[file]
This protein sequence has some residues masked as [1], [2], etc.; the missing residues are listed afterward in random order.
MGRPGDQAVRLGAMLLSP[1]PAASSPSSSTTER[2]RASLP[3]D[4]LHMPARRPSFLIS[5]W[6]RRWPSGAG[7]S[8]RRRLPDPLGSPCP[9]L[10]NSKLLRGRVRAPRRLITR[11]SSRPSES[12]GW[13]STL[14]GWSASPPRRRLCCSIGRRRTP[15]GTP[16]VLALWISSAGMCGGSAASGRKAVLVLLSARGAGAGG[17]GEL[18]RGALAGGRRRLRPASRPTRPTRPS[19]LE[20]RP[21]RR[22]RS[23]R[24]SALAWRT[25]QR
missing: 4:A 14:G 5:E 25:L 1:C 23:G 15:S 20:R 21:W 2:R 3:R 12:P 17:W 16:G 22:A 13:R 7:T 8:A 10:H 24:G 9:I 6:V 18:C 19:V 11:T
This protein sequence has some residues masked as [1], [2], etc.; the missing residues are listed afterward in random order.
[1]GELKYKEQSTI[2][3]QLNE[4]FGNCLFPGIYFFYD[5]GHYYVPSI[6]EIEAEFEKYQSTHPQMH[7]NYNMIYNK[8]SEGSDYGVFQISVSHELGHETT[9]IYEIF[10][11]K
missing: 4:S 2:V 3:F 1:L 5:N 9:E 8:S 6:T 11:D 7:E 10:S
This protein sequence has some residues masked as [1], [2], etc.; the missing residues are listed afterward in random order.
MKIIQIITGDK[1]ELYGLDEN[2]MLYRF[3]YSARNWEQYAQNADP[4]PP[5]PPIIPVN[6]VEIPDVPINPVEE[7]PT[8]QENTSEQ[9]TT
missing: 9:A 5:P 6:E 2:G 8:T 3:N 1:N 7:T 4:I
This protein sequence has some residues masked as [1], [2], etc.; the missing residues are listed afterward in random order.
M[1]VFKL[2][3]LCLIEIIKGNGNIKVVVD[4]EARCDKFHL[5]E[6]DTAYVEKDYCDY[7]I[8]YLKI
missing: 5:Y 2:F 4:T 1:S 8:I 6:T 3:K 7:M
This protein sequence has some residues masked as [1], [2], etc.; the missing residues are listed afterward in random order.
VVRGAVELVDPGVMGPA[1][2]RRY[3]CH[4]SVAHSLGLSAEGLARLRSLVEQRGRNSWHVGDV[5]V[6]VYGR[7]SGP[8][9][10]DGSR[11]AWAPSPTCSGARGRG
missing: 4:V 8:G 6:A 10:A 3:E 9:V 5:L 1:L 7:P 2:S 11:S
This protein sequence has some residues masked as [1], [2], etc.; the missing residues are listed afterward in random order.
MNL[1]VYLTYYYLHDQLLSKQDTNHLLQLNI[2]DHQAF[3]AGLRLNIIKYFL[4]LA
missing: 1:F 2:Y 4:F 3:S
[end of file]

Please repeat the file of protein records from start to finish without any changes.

This protein sequence has some residues masked as [1], [2], etc.; the missing residues are listed afterward in random order.
MGRPGDQAVRLGAMLLSP[1]PAASSPSSSTTER[2]RASLP[3]D[4]LHMPARRPSFLIS[5]W[6]RRWPSGAG[7]S[8]RRRLPDPLGSPCP[9]L[10]NSKLLRGRVRAPRRLITR[11]SSRPSES[12]GW[13]STL[14]GWSASPPRRRLCCSIGRRRTP[15]GTP[16]VLALWISSAGMCGGSAASGRKAVLVLLSARGAGAGG[17]GEL[18]RGALAGGRRRLRPASRPTRPTRPS[19]LE[20]RP[21]RR[22]RS[23]R[24]SALAWRT[25]QR
missing: 4:A 14:G 5:E 25:L 1:C 23:G 15:S 20:R 21:W 2:R 3:R 12:P 17:W 16:G 22:A 13:R 7:T 8:A 10:H 24:G 9:I 6:V 18:C 19:V 11:T
This protein sequence has some residues masked as [1], [2], etc.; the missing residues are listed afterward in random order.
[1]GELKYKEQSTI[2][3]QLNE[4]FGNCLFPGIYFFYD[5]GHYYVPSI[6]EIEAEFEKYQSTHPQMH[7]NYNMIYNK[8]SEGSDYGVFQISVSHELGHETT[9]IYEIF[10][11]K
missing: 4:S 2:V 3:F 1:L 5:N 9:E 8:S 6:T 11:D 7:E 10:S
This protein sequence has some residues masked as [1], [2], etc.; the missing residues are listed afterward in random order.
MKIIQIITGDK[1]ELYGLDEN[2]MLYRF[3]YSARNWEQYAQNADP[4]PP[5]PPIIPVN[6]VEIPDVPINPVEE[7]PT[8]QENTSEQ[9]TT
missing: 9:A 5:P 6:E 2:G 8:T 3:N 1:N 7:T 4:I
This protein sequence has some residues masked as [1], [2], etc.; the missing residues are listed afterward in random order.
M[1]VFKL[2][3]LCLIEIIKGNGNIKVVVD[4]EARCDKFHL[5]E[6]DTAYVEKDYCDY[7]I[8]YLKI
missing: 5:Y 2:F 4:T 1:S 8:I 6:T 3:K 7:M
This protein sequence has some residues masked as [1], [2], etc.; the missing residues are listed afterward in random order.
VVRGAVELVDPGVMGPA[1][2]RRY[3]CH[4]SVAHSLGLSAEGLARLRSLVEQRGRNSWHVGDV[5]V[6]VYGR[7]SGP[8][9][10]DGSR[11]AWAPSPTCSGARGRG
missing: 4:V 8:G 6:A 10:A 3:E 9:V 5:L 1:L 7:P 2:S 11:S
This protein sequence has some residues masked as [1], [2], etc.; the missing residues are listed afterward in random order.
MNL[1]VYLTYYYLHDQLLSKQDTNHLLQLNI[2]DHQAF[3]AGLRLNIIKYFL[4]LA
missing: 1:F 2:Y 4:F 3:S